Last year Metrology Camera System (MCS) was shipped to Subaru Telescope of National Astronomical Observatory of Japan, in Hawaii. After onsite integration and test, we installed MCS to the telescope and carried out optical alignment and on-telescope performance tests in June and October 2018. (See this for details)
MCS is installed to the Cassegrain focus at the bottom of the telescope and takes images of the fibers on Prime Focus Instrument (PFI) at the top of the telescope for measurements of the fiber positions. The performance test last year showed that the image shape changed when we moved the telescope, which prevented us from calculating the image centroids accurately and stably. We discussed this problem within the team and concluded that the MCS mirror support structure should be upgraded. Besides, we decided to improve the software for robust centroid calculations even if image shape changes.
After we manufactured all the required parts and completed the software improvement, we installed MCS to the telescope again, replaced the primary support structure, and carried out the on-telescope performance test in August 2019. This time, the image was found to be stable against the change of telescope attitude, and the upgraded software always succeeded in spot detection and centroid calculation.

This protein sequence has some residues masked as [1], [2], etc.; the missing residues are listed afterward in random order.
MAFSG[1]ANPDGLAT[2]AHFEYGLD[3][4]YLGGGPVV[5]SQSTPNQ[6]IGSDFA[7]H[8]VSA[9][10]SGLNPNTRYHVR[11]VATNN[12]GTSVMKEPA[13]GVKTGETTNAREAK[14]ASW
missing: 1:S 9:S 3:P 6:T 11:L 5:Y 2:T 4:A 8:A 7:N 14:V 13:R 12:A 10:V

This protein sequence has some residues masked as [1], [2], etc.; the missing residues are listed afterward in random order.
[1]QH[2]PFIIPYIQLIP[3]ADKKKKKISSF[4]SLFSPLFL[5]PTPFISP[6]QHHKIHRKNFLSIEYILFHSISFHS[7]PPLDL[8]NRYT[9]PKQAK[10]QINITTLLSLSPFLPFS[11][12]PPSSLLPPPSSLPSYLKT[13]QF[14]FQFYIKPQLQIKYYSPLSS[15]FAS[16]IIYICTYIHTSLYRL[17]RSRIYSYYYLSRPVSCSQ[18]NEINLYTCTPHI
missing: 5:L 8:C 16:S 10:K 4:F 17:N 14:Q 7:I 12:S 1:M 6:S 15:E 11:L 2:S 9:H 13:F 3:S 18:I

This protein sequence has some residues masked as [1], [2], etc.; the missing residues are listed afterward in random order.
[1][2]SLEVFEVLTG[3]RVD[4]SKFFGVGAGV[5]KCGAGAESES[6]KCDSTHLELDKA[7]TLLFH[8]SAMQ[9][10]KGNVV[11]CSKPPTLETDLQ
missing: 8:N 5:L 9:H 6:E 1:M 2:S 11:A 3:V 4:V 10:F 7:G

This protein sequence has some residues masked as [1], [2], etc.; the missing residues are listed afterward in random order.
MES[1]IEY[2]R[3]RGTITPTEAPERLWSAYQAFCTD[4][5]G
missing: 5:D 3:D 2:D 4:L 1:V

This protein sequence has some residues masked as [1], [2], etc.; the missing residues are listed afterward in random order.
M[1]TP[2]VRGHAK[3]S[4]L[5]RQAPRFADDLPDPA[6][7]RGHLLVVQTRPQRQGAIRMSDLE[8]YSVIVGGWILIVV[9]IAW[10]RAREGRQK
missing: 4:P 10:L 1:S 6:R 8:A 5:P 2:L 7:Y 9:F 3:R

Apart from the upgrades explained above, we had another goal at this on-telescope test: Demonstrating that the software modules work as expected for fiber configuration process. MCS and PFI cooperate (from both hardware and software points of view) to calculate how far the current fibers potions are from their targets, and drive the actuators to move fibers accordingly. Since we don’t have PFI yet at the telescope, we couldn’t move fibers, but we successfully ran the software modules and confirmed the command sequence and data flow up to one step before that. From now on the team at ASIAA will focus on the integration and test of PFI by using the software modules validated during this test so that, after PFI is delivered to the Subaru Telescope, we can test PFI and MCS on the telescope smoothly.